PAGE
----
Plant Based Trends

Plant Powered Progress

Embracing the expanding scope of veganism, restaurants, grocers and food manufacturers are taking the lead and running with the opportunities presented by the growing demand for plant-based options.

Whole Foods has introduced vegan tuna and vegan salmon sashimi made from konjac, a vegetable root, to its in-store sushi counters. Panda Express began offering orange chicken made with Beyond Chicken on menus at some U.S. locations. Peet’s Coffee vegged out with a vegan breakfast sandwich made with Just Egg, a mung-bean-based alternative.

In June 2023, U.S. start-ups Upside Foods and GOOD Meat received full FDA and USDA approval to sell chicken produced in a lab from animal cells. The full regulatory approval means that the agency considers slaughter-free chicken safe to produce, sell, serve, and eat—although it will probably be years before you see the lab-produced meat in grocery stores.

Across the pond in Europe, a new plant-based paracetamol could pave the way for more veganized mass-market pharmaceutical products. Paracetamol is an over-the-counter painkiller that can also be used as a fever reducer. Created by the company Axunio, Paraveganio is a vegan version of the medicine now for sale in Germany.

U.S.-based start-up Climax Foods is working to recreate the world’s most desired food (cheese, of course) by using “deep plant intelligence” to explore the molecular structure of artisanal cheeses. On the horizon are dairy cheese alternatives to favorites like Blue, Brie, and Feta that are made with seeds, legumes, and plant oils—coming soon to menus near you.

plant-based trends

Tips to Capitalize on the Vegan Movement

Here are some additional tips that businesses can consider to capitalize on the vegan movement and enhance their brands:

Emphasize flavor and taste. Invest in research and development to create plant-based products that not only meet consumers’ ethical and environmental concerns but also deliver exceptional taste and flavor. Focus on developing innovative cooking techniques, seasoning blends and texture profiles to make plant-based options more appealing and satisfying.

Offer variety and options. Provide a diverse range of vegan choices to cater to different dietary preferences and tastes. Include a variety of plant-based proteins, dairy alternatives and plant-based substitutes for popular dishes. Consider offering customizable options, allowing customers to create their own vegan meals based on their preferences.

Collaborate with chefs and influencers. Partner with renowned chefs, food influencers and nutrition experts who specialize in vegan cuisine. Their expertise and endorsements can help promote your vegan offerings and attract a broader customer base. Collaborations can also bring fresh ideas, unique recipes, and culinary creativity to your menu.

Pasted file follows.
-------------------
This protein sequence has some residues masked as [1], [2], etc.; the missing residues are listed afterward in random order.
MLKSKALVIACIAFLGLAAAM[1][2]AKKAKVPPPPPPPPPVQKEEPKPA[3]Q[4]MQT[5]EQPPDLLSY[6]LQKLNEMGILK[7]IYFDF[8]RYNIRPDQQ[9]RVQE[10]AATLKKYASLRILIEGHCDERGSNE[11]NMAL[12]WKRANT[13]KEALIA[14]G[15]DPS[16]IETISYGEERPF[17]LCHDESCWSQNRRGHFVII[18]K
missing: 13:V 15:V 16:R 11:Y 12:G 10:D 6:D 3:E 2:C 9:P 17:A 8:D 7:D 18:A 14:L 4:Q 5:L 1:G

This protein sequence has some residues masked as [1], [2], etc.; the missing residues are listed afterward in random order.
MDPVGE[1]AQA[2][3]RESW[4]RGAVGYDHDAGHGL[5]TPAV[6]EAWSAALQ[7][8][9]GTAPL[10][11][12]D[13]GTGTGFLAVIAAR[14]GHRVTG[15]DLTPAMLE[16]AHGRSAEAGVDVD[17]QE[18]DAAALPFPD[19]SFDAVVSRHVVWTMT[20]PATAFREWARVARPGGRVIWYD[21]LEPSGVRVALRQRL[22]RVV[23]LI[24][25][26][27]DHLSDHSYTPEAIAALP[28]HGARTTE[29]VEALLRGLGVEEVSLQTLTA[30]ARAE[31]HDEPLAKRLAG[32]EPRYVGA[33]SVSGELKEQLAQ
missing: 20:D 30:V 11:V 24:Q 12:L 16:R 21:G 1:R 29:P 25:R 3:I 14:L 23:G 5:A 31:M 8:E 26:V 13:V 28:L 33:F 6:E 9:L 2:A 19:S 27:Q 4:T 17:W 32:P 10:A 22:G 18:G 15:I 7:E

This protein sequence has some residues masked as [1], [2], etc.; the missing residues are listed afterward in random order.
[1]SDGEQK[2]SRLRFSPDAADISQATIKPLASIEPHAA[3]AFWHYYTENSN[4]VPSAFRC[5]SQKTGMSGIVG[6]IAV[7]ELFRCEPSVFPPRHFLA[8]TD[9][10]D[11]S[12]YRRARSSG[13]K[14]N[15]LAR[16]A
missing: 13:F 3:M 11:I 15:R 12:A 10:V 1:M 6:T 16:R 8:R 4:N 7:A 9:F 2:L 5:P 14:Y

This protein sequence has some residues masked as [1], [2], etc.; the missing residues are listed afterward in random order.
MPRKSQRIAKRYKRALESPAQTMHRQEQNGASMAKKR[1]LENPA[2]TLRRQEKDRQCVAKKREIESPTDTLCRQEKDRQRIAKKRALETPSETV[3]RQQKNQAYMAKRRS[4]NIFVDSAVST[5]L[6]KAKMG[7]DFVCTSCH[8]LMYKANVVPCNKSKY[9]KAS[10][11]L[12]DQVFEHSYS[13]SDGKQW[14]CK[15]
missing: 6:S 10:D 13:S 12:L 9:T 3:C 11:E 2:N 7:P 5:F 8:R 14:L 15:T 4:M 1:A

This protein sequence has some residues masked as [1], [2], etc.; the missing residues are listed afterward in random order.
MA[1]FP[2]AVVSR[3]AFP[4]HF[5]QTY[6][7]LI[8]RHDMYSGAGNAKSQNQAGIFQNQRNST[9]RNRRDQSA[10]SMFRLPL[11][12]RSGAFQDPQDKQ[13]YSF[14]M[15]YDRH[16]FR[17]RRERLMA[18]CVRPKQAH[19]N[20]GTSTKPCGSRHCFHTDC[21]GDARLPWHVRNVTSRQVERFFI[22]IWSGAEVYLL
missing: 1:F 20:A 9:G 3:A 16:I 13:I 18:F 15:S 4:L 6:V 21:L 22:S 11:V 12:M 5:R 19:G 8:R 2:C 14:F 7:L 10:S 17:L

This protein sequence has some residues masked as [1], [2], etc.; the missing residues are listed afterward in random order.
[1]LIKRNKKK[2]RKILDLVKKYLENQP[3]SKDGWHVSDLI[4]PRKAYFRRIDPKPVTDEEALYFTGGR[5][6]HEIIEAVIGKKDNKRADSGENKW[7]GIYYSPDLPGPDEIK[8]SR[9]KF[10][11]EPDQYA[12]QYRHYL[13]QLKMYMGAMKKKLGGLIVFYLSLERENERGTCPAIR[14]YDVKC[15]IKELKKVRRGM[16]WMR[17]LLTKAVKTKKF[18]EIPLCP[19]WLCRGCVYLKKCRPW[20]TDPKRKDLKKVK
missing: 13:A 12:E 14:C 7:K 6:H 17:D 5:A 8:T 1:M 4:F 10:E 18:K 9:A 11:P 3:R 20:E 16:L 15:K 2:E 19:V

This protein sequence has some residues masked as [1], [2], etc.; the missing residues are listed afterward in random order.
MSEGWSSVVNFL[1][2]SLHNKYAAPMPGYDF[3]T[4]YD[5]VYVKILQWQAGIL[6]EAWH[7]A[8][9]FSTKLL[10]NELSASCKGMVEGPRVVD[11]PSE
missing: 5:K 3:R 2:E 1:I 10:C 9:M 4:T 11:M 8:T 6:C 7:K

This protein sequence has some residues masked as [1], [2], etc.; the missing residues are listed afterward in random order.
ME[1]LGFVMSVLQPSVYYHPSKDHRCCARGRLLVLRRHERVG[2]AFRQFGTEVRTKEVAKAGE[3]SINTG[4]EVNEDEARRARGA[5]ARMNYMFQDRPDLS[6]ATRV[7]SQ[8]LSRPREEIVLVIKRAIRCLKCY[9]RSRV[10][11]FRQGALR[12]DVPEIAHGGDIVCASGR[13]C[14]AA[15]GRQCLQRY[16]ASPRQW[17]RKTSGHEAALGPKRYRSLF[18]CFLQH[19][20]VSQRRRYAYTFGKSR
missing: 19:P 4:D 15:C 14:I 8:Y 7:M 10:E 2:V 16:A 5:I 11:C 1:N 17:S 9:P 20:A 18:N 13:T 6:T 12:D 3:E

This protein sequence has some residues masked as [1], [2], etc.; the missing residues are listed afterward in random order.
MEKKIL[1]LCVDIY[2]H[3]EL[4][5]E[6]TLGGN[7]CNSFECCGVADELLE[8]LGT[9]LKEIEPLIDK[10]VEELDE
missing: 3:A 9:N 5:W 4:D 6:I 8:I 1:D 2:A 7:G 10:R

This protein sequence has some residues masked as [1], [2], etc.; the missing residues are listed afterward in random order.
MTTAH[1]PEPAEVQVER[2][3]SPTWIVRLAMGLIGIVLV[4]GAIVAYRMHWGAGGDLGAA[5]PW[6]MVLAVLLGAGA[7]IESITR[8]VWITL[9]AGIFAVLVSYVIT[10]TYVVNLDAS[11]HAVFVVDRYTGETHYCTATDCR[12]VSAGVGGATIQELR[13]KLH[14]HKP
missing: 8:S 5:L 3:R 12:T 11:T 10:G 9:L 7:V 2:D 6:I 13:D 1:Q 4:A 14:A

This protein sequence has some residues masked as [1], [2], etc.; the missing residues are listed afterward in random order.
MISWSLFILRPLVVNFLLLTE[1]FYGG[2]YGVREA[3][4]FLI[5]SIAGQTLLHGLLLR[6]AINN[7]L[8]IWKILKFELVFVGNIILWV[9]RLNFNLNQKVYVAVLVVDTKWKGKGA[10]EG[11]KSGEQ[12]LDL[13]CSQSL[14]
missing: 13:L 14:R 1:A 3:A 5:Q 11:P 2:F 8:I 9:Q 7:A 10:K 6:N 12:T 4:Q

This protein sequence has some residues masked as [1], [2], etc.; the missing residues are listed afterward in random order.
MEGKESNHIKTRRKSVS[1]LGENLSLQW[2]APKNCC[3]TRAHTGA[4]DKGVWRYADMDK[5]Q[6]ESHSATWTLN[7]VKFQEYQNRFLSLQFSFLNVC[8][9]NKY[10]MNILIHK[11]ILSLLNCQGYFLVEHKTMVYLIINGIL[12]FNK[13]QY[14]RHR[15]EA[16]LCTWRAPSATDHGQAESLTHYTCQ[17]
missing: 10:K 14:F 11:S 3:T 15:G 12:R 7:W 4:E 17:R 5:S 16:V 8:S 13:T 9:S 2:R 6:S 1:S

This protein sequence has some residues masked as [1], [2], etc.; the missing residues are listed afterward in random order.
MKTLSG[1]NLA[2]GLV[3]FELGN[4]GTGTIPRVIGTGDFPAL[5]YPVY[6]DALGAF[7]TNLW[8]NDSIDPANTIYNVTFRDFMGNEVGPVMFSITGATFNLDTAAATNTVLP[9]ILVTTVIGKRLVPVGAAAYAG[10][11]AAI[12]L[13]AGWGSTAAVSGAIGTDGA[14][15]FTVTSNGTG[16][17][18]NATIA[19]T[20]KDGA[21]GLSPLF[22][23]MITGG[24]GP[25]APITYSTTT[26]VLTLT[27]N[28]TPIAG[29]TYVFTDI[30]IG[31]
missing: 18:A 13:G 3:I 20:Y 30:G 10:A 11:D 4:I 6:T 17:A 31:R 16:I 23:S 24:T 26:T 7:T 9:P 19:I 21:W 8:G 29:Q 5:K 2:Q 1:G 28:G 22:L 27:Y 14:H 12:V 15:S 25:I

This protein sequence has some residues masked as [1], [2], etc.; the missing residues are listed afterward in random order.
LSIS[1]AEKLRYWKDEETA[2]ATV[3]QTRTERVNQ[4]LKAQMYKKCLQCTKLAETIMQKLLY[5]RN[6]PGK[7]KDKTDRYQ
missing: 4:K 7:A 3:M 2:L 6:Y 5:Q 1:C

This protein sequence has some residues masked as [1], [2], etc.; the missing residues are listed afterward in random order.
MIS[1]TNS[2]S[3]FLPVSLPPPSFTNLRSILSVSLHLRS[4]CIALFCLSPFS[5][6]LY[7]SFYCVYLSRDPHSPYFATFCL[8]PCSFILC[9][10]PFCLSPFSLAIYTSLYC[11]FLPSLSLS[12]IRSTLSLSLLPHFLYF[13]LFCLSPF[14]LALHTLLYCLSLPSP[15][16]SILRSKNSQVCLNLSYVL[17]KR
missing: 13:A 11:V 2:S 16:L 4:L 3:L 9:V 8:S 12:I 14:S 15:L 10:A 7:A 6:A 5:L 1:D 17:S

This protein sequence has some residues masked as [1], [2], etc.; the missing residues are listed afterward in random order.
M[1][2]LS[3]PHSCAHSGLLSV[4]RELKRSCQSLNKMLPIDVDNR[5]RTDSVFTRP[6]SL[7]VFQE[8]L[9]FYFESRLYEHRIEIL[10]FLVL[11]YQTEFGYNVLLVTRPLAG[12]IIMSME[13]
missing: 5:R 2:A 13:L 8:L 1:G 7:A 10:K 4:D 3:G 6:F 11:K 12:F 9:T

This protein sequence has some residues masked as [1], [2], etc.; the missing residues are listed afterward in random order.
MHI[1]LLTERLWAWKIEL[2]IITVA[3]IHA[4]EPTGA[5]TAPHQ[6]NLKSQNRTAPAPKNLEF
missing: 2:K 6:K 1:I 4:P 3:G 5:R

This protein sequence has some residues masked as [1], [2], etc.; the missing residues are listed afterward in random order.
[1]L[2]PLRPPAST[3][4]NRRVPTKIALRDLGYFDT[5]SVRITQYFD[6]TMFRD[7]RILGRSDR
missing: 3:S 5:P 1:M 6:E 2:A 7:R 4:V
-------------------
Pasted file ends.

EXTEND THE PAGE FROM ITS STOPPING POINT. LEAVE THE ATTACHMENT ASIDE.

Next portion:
Promote transparency and sustainability. Highlight the sourcing and sustainability aspects of your vegan products. Provide information about the origins of ingredients, ethical farming practices and environmentally-friendly packaging. Being transparent about your commitment to sustainability can resonate with conscious consumers and build trust in your brand.

Educate and engage customers. Organize cooking workshops, tasting events or educational sessions to educate customers about the benefits of veganism, cooking techniques and the wide range of plant-based options available. Engage with customers through social media platforms to share recipes, success stories and answer their questions.

Collaborate with local suppliers. Partner with local farmers and suppliers to source fresh, seasonal and locally-grown ingredients for your vegan offerings. Highlight the support for local communities and the reduced carbon footprint associated with sourcing locally.

Highlight your vegan options. Clearly label vegan options on your menu and online platforms. Make sure they are easily identifiable and well-promoted to attract both vegans and those looking to incorporate more plant-based meals into their diet. Consider adding vegan symbols or icons to make it visually appealing and intuitive for customers.

Understanding your target audience, staying updated with the latest plant-based trends, and continuously adapting and improving your offerings will help your business thrive in the expanding vegan market.